Default OpenSSH Key Algorithm Changes to Ed25519

Posted on 2023. Dec 01

The default security algorithm for OpenSSH keys is about to change from RSA to Ed25519! But don't worry, in most cases, everything will still work just fine.

Bottom line: your old generated RSA keys will continue to work just fine, and new Ed25519 will also work just fine on most servers you connect to!

Ed25519 vs RSA

The RSA algorithm has been used by default to generate OpenSSH keys for quite a long time, even though it might not necessarily be the best choice these days. While RSA has served its purpose very well for decades, it is not the most secure anymore and what's worse, it generates very long keys which can be a bit cumbersome to deal with.

Ed25519 on the other hand uses a newer algorithm invented around 2006, and available as an option in OpenSSH since 2014. It's purportedly a more secure algorithm (though I'm no expert), and the key lengths are much shorter as you can see in this picture:

Ed25519 SSH Key Generation

Don't worry, this was just a test key which is already deleted. Do NOT use it.

How to Generate an SSH Key Pair

Simply run ssh-keygen in a terminal window and follow the prompts. If you don't pass any arguments, it will use your operating system's defaults, which might still be rsa -- it will say what algorithm it's using.

Warning: don't allow it to overwrite an existing key if you still need your old one. You can specify a new file name instead.

When it's finished, the filename you chose will be the private key, and a corresponding file of the same name but with a .pub key as the public portion of the key.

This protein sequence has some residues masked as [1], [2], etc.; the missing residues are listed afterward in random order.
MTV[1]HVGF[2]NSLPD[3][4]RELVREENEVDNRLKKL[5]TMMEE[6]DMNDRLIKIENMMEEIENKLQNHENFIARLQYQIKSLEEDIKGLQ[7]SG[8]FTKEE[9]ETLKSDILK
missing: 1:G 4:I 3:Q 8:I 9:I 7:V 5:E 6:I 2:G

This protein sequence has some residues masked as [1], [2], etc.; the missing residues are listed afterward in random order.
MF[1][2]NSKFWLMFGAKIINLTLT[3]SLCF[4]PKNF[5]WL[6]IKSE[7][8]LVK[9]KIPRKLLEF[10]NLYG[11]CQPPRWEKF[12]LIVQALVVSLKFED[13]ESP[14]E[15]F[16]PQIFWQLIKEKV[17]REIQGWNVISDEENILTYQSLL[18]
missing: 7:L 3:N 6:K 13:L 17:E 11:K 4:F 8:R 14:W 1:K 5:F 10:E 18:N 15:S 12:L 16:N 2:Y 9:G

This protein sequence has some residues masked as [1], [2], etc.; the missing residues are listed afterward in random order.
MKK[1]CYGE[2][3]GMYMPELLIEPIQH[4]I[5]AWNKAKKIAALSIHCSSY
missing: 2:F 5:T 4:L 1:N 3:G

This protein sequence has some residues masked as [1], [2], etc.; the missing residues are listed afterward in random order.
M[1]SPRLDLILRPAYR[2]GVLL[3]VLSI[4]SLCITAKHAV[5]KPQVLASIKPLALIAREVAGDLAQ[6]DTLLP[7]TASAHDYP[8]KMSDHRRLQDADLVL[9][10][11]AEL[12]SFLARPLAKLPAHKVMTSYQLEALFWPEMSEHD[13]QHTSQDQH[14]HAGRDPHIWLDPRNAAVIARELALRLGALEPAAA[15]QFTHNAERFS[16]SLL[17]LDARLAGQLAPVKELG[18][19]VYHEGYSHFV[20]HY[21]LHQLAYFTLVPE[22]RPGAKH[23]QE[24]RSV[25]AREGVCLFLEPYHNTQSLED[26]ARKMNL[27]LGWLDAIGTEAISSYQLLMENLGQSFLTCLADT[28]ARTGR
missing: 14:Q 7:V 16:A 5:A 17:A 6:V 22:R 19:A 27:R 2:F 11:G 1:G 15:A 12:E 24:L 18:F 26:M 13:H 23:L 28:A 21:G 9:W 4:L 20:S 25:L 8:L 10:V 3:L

How to Generate an Ed25519 Key Pair

If when you run ssh-keygen it says "generating rsa key pair" then you don't have the latest OpenSSH version yet. That's alright, to force it to use Ed25519 simply run with the flags:

ssh-keygen -t ed25519

Ed25519 keys will work 99.9% of the time so you can go ahead and use them without worry. Only very old servers do not support Ed25519 keys. One notable exception to this is AWS EC2 instances, which didn't offer Ed25519 support until January 2022 for their EC2 Instance Connect and EC2 Serial Console features. But even before that, if you wanted to only SSH from your own terminal (on a local machine or a datacenter jump box) you could still use Ed25519 on AWS.

If, for some reason, you still need to generate rsa keys, run this:

ssh -t rsa

Happy hacking!

This article, and all articles on this blog, were written without the use of any AI, GPT, or Language Learning Models. It's old fashioned I guess.